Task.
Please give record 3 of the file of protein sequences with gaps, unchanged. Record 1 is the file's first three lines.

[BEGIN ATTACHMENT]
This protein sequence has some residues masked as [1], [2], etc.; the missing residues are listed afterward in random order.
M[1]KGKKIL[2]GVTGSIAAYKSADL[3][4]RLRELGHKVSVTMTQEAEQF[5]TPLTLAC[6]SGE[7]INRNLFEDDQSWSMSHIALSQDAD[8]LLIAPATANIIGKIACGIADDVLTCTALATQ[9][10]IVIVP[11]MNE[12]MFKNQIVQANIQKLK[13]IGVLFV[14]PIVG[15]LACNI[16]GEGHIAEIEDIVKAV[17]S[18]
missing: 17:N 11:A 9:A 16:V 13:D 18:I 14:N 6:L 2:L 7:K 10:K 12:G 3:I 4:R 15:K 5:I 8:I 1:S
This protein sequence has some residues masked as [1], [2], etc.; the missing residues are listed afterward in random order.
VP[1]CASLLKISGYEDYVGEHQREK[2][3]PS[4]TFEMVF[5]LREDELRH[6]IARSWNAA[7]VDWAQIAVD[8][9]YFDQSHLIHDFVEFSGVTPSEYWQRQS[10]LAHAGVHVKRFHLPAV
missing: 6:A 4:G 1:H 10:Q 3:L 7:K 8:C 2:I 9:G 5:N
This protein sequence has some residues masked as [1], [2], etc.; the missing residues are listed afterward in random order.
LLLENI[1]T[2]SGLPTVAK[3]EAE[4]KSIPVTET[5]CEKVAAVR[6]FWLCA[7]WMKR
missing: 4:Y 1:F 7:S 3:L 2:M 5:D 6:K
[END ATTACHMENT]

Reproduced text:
This protein sequence has some residues masked as [1], [2], etc.; the missing residues are listed afterward in random order.
LLLENI[1]T[2]SGLPTVAK[3]EAE[4]KSIPVTET[5]CEKVAAVR[6]FWLCA[7]WMKR
missing: 4:Y 1:F 7:S 3:L 2:M 5:D 6:K